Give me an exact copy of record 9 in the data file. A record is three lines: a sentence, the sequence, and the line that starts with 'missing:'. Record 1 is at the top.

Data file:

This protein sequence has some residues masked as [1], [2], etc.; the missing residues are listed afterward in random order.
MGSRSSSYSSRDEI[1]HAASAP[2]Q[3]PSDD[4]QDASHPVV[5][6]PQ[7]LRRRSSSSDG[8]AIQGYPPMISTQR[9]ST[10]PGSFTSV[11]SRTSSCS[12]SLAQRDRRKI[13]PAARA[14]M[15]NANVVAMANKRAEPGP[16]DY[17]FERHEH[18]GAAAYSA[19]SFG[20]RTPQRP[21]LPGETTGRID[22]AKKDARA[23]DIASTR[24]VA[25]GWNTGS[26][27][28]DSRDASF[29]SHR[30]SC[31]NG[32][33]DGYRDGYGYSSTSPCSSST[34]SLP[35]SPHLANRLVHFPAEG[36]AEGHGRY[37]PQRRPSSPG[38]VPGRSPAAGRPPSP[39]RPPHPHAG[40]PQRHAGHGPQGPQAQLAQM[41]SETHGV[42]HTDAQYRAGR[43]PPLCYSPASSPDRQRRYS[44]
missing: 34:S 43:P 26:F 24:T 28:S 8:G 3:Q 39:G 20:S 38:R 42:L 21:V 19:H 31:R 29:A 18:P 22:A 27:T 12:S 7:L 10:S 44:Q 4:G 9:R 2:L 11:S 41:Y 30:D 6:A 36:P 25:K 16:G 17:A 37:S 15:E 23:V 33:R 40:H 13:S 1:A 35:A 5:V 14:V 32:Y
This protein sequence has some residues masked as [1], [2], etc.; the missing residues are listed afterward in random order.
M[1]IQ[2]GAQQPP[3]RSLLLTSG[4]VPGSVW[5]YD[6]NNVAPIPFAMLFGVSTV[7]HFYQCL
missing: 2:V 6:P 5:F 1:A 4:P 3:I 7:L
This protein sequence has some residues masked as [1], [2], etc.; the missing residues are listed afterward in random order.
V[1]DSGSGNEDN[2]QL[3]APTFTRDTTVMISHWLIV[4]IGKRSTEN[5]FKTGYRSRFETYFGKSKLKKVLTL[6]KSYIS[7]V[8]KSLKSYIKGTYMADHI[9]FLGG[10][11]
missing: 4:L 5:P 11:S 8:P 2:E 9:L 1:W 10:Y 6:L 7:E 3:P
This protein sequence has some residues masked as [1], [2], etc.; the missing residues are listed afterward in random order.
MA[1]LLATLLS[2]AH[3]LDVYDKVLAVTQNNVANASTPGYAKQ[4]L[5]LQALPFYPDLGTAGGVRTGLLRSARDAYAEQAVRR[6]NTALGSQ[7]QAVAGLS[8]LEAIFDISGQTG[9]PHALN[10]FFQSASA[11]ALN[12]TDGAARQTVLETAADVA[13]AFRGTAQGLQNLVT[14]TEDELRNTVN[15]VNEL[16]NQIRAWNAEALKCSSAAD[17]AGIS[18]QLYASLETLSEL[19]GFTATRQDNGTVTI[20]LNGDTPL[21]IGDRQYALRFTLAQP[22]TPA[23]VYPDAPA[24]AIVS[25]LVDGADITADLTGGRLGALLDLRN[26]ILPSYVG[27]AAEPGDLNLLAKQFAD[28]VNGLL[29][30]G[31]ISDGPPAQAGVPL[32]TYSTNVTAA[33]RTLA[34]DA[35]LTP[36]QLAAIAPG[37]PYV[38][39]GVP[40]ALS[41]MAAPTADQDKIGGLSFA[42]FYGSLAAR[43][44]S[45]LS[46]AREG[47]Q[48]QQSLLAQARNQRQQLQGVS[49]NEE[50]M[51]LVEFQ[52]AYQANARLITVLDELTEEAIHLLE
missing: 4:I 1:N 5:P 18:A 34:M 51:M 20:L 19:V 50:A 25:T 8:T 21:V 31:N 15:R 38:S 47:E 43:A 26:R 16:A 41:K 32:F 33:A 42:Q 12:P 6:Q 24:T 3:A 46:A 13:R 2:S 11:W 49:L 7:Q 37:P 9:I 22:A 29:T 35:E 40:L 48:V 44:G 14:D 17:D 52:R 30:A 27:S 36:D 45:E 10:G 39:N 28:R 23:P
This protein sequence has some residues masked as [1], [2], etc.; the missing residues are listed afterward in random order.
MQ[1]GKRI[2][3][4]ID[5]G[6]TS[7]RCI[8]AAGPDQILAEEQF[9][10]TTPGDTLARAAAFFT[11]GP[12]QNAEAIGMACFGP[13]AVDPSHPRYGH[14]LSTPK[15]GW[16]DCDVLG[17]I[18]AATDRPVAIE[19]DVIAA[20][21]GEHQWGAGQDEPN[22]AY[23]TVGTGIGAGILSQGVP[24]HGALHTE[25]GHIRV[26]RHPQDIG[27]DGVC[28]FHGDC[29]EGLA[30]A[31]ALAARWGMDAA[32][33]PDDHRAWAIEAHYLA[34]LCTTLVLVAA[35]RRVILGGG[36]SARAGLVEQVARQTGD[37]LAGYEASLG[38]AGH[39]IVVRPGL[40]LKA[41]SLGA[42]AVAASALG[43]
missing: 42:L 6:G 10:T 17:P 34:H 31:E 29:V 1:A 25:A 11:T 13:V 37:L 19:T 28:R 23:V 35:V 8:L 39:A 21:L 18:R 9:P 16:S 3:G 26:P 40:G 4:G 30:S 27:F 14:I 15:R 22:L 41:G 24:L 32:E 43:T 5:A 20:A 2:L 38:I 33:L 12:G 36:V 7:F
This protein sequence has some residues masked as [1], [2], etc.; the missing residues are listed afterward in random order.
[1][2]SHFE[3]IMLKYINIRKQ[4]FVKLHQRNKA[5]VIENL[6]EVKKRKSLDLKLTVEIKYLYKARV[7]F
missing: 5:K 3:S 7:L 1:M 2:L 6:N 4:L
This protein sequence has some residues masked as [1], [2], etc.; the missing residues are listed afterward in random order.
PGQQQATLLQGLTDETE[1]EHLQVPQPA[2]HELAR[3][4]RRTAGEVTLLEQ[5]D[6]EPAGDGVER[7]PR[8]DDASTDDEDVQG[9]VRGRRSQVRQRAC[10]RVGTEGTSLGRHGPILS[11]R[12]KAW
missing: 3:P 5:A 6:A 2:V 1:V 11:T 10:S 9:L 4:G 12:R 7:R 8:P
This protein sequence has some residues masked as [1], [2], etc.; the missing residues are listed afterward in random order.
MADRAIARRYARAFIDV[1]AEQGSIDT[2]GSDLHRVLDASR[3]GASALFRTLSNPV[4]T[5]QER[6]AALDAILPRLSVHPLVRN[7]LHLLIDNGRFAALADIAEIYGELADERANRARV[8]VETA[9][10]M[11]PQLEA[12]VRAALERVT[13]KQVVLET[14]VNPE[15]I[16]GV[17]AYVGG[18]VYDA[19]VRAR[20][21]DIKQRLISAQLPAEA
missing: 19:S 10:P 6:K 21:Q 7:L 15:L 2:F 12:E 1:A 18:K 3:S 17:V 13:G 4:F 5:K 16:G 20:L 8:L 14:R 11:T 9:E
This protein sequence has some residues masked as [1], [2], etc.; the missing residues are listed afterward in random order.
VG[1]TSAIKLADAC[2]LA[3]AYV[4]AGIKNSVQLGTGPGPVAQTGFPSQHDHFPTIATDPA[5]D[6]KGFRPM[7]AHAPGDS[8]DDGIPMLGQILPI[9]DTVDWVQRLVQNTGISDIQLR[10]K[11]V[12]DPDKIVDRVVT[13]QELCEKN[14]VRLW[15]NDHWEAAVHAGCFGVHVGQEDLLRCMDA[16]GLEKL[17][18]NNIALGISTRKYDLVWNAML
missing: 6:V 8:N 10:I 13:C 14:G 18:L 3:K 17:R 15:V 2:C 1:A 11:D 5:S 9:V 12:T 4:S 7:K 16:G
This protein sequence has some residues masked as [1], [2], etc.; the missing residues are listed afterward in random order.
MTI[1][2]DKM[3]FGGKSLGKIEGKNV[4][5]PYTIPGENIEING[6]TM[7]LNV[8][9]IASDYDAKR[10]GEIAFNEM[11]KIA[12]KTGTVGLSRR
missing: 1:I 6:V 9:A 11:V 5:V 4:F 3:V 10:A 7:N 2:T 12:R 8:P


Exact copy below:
This protein sequence has some residues masked as [1], [2], etc.; the missing residues are listed afterward in random order.
VG[1]TSAIKLADAC[2]LA[3]AYV[4]AGIKNSVQLGTGPGPVAQTGFPSQHDHFPTIATDPA[5]D[6]KGFRPM[7]AHAPGDS[8]DDGIPMLGQILPI[9]DTVDWVQRLVQNTGISDIQLR[10]K[11]V[12]DPDKIVDRVVT[13]QELCEKN[14]VRLW[15]NDHWEAAVHAGCFGVHVGQEDLLRCMDA[16]GLEKL[17][18]NNIALGISTRKYDLVWNAML
missing: 6:V 8:N 10:I 13:C 14:G 18:L 3:K 17:R 15:V 2:C 1:A 11:D 5:S 9:V 12:T 4:S 7:K 16:G